WASHINGTON - It would have been "business suicide" to cross Bill Allen, testified the carpenter who renovated Sen. Ted Stevens' home in Alaska and who said he was bullied into not sending the senator a final bill of $13,393.

Allen told him he should "eat" the final bill from the home renovations, testified Augie Paone, who took the stand Wednesday as a defense witness in the senator's corruption trial.

Allen, the chief executive of Veco Corp., an oil field services company that was one of Alaska's largest private employers before it was sold last year, was overseeing renovations at Stevens' home in Girdwood, Alaska, in 2000 and 2001.

Those renovations and other gifts are at the heart of the case against Stevens, whose corruption trial is in its fourth week. The 84-year-old Alaska Republican was charged with seven felony counts of making false statements on Senate financial-disclosure forms.

Stevens' wife, Catherine, is poised to testify today, and the senator also might take the stand. During the lunch break Wednesday, Stevens got onto the witness stand to determine whether he could hear and see the lawyers. He also tested the microphones.

Stevens, who's listed as the final defense witness, doesn't have to take the stand. The judge has reminded him repeatedly that jurors aren't supposed to hold it against him if he doesn't.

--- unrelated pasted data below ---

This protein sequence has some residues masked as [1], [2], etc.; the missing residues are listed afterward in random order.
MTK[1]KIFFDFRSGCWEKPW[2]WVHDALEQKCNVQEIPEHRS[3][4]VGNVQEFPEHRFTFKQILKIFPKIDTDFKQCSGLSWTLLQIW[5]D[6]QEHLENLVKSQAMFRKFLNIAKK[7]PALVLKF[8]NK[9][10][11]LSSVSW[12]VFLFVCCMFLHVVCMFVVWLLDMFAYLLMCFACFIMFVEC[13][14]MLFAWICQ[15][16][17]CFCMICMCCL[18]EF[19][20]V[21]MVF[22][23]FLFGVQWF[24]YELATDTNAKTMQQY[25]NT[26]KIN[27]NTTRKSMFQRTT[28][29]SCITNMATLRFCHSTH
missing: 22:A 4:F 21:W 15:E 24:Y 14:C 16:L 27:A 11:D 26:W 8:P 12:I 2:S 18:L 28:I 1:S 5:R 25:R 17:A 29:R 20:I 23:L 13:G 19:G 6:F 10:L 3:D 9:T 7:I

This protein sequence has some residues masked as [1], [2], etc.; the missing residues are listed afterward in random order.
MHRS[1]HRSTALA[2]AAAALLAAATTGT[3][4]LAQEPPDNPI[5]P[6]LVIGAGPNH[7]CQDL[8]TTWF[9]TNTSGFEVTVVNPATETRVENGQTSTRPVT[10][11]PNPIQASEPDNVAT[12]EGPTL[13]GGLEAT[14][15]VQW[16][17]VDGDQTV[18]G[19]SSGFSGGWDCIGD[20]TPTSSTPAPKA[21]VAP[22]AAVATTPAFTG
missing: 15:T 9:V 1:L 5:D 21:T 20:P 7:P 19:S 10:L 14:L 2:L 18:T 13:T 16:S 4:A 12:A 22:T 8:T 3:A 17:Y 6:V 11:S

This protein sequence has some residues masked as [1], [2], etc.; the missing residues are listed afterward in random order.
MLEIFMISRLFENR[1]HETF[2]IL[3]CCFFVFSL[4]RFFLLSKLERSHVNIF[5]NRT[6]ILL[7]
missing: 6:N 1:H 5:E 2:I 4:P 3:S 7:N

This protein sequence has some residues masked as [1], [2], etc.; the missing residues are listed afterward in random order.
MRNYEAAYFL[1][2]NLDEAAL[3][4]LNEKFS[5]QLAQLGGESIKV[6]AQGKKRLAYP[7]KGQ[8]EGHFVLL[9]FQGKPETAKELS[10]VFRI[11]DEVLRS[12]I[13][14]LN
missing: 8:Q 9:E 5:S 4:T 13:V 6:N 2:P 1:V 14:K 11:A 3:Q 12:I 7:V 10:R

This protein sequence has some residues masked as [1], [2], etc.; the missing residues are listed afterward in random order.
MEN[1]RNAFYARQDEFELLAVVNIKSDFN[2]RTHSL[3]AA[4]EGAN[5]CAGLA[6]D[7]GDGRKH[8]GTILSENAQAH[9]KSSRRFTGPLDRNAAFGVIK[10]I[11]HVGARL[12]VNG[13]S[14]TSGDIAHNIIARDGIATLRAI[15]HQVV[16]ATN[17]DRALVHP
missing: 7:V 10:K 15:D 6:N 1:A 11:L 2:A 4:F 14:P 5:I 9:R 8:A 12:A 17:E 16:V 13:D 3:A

Paone testified that he objected to "eating" the bill for work at Stevens' home and said so in a meeting with Allen, who told the carpenter he should "look at it as a political contribution," Paone said.

"At first I was shocked," Paone said. "I also tried to hold on to my composure. I knew I was in a bind, because I knew he had me in a spot where I really couldn't do anything."

Paone said he "thought about sending it over to the senator, but I knew it would be business suicide. I knew that I was between a rock and a hard place. I thought it was wiser -- or better business sense on my side -- to just leave it alone."

A few months later, Allen asked Paone's Christensen Builders to do work on his own house. Allen padded the cost of his own renovations to compensate for the $13,393 that Paone lost on the Stevens remodel, the carpenter testified.

Stevens' legal team used Paone to chip away at Allen's credibility. Allen was the star witness for the prosecution.